HSJ’s must read stories from Monday
- Today’s must know: Largest ever CCG merger paused for at least a year
- Today’s talking point: NHS ‘needs £100m’ social care boost to hit A&E target
- Today’s risk: Fire services ‘not consulted’ over NHS safety checks
- Today’s other risk: NHS cyberattack was ‘avoidable’, says NAO director
‘Joined up government at its best’
Fire service chiefs say they were not consulted over the “practicalities” of conducting urgent fire safety checks at hospitals this weekend in response to the Grenfell Tower disaster.
Senior officers from England’s nine fire and rescue services were understood to be “seeking further clarity” from central government on Sunday after health secretary Jeremy Hunt ordered checks on hospital inpatient units to be completed over the weekend.
In correspondence seen by HSJ, one fire service director said the sector “did not appear to have been consulted over the practicalities of the request”.
A meeting between government officials and the national lead for fire service response was understood to have taken place on Sunday afternoon to discuss Mr Hunt’s request for urgent safety checks.
One trust chief executive told HSJ there was “chaos” in the capital, with London Fire Brigade refusing to carry out checks because of the lack of planning and the volume of work it was already undertaking in the wake of the Grenfell fire.
Another trust chief in the East of England said: “Our fire service had not heard anything about it from their end so when the NHS trusts started to ring them, it was all new news… Plus they are inundated with safety checks on residential blocks. Joined up government at its best.”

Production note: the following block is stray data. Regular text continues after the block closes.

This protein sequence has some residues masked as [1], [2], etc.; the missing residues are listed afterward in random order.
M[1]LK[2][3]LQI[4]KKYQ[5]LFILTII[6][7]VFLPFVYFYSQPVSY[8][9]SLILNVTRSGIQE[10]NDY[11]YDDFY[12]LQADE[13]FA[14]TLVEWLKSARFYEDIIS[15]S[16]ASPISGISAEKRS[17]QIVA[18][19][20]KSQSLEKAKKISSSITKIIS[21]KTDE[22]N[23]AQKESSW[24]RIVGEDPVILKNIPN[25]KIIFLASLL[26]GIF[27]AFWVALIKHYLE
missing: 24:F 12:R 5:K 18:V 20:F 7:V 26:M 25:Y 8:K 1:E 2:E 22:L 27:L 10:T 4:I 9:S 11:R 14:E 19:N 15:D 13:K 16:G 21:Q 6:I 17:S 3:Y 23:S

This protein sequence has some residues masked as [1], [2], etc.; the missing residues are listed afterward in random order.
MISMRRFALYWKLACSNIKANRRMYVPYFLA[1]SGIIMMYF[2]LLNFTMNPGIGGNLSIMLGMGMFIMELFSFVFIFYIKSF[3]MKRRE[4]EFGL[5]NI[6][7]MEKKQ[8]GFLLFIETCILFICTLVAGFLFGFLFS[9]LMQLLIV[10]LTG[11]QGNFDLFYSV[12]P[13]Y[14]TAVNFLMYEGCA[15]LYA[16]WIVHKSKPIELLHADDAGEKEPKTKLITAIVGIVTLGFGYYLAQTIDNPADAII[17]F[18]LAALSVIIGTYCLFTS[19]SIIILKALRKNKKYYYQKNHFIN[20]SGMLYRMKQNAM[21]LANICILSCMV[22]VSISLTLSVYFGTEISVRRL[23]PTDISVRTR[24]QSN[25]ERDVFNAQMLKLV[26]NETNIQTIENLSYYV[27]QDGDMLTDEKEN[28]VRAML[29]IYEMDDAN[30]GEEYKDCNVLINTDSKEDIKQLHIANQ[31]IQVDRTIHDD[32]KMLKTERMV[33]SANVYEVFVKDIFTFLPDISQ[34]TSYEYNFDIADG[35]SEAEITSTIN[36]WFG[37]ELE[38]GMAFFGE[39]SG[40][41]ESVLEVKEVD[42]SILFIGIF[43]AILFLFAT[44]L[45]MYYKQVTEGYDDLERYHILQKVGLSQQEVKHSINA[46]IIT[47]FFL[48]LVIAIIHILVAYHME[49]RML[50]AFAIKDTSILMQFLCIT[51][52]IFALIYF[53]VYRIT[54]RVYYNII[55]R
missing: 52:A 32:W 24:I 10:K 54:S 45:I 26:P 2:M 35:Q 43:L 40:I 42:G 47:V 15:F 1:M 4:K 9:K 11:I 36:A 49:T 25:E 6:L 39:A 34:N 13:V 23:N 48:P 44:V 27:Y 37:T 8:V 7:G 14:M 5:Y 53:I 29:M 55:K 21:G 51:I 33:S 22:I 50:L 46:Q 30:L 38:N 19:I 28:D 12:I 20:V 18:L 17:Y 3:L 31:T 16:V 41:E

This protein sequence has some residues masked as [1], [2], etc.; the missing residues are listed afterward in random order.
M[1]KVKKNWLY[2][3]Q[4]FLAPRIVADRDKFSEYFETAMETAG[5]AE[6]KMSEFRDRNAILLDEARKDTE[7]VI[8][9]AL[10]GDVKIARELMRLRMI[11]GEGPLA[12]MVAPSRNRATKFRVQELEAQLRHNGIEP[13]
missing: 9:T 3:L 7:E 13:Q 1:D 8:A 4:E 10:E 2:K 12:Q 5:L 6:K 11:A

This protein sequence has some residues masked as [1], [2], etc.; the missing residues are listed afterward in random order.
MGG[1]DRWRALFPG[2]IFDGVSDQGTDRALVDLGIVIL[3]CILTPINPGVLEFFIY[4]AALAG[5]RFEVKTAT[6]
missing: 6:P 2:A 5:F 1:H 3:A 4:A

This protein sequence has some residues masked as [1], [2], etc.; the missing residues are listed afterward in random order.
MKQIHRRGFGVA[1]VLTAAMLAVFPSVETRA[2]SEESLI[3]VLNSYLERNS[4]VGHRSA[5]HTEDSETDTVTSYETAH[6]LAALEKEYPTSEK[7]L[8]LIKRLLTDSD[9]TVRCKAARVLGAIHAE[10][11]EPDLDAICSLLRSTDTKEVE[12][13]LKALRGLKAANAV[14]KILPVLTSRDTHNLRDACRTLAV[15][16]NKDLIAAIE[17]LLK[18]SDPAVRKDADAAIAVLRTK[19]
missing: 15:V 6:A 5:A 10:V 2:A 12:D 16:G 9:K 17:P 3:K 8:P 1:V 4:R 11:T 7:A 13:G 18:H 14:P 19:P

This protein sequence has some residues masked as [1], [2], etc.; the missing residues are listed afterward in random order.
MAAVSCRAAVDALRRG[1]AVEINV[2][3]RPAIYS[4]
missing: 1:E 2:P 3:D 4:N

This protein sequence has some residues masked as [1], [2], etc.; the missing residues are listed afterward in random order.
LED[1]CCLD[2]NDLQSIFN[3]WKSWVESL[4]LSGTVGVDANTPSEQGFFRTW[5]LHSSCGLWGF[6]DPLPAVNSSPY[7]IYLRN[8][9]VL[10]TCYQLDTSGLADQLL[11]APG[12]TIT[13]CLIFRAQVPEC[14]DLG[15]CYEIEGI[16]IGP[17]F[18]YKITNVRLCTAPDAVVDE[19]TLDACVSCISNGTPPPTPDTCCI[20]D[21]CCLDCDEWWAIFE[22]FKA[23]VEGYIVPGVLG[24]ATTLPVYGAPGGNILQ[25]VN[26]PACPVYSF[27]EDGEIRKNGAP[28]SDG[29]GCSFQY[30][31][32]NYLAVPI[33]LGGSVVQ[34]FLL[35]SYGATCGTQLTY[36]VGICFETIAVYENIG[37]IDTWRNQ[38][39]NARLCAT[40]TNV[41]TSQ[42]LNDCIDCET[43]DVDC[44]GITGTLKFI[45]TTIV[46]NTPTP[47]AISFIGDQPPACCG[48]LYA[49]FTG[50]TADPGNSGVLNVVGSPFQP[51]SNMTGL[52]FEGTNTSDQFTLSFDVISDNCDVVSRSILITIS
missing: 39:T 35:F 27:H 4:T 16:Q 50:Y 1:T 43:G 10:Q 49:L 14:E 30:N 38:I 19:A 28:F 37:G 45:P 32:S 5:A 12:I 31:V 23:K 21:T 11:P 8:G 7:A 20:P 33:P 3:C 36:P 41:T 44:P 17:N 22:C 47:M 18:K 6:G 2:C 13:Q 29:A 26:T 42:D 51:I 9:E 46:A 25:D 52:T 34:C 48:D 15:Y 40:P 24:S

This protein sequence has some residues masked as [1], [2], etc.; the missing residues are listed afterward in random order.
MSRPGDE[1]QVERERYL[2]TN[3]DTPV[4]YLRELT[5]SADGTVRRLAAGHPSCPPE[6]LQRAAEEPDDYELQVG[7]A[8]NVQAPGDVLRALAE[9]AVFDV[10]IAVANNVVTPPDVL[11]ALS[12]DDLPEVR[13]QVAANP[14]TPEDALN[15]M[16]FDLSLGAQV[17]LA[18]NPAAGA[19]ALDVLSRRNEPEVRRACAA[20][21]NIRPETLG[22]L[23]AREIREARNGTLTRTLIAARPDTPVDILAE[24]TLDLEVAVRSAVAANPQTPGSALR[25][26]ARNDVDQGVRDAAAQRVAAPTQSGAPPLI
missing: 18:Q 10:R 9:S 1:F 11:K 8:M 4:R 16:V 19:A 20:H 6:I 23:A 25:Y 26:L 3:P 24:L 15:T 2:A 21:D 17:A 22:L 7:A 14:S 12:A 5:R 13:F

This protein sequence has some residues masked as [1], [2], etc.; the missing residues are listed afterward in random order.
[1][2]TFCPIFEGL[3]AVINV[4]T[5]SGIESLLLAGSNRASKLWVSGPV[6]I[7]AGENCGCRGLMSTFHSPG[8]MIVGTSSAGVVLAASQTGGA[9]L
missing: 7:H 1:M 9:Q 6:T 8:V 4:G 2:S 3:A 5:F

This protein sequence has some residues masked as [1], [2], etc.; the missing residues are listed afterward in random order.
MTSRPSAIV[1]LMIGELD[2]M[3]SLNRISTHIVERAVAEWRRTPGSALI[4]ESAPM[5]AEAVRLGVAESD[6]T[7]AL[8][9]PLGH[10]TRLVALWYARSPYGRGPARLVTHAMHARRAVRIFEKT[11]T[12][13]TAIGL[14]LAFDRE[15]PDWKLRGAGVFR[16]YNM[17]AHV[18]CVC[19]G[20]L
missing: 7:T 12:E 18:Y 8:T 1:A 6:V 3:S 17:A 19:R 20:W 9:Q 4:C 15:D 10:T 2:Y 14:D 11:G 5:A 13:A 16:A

Birmingham Women’s and Children’s Foundation Trust chief Sarah-Jane Marsh said on Twitter that she only found out about the NHS Improvement request after it was revealed by HSJ on Saturday evening.
Another emergency meeting of some fire chiefs was due to take place on Monday to discuss the response to the NHS’s request.
Mann names his price to hit A&E target
The NHS’s clinical lead for A&E says the chances of hitting the 95 per four hour target by next year is contingent on addressing delayed transfers from hospitals.
You knew that already, of course. But what Cliff Mann has now told us is he estimates that the NHS needs to persuade councils to spend £100m of £1bn worth of new social care cash allocated for this financial year on reducing delayed discharges.
Dr Mann describes it as a “relatively small proportion” – but even getting this will prove challenging, judging by the mood music coming from councils, which are looking to use it to plug existing holes after years of funding cuts
His comments on the staffing pressures facing emergency departments make sober reading. He said “at a conservative estimate we are 50 per cent short of the [consultant] numbers” the NHS needs”.
HSJ understands there is high correlation between the areas of the country struggling to recruit and retain staff, and poor A&E performance.
NHS Improvement, Health Education England and the Royal College of Emergency Medicine are currently putting together an emergency medicine workforce plan. It will need to be well funded to address what is a significant and growing problem.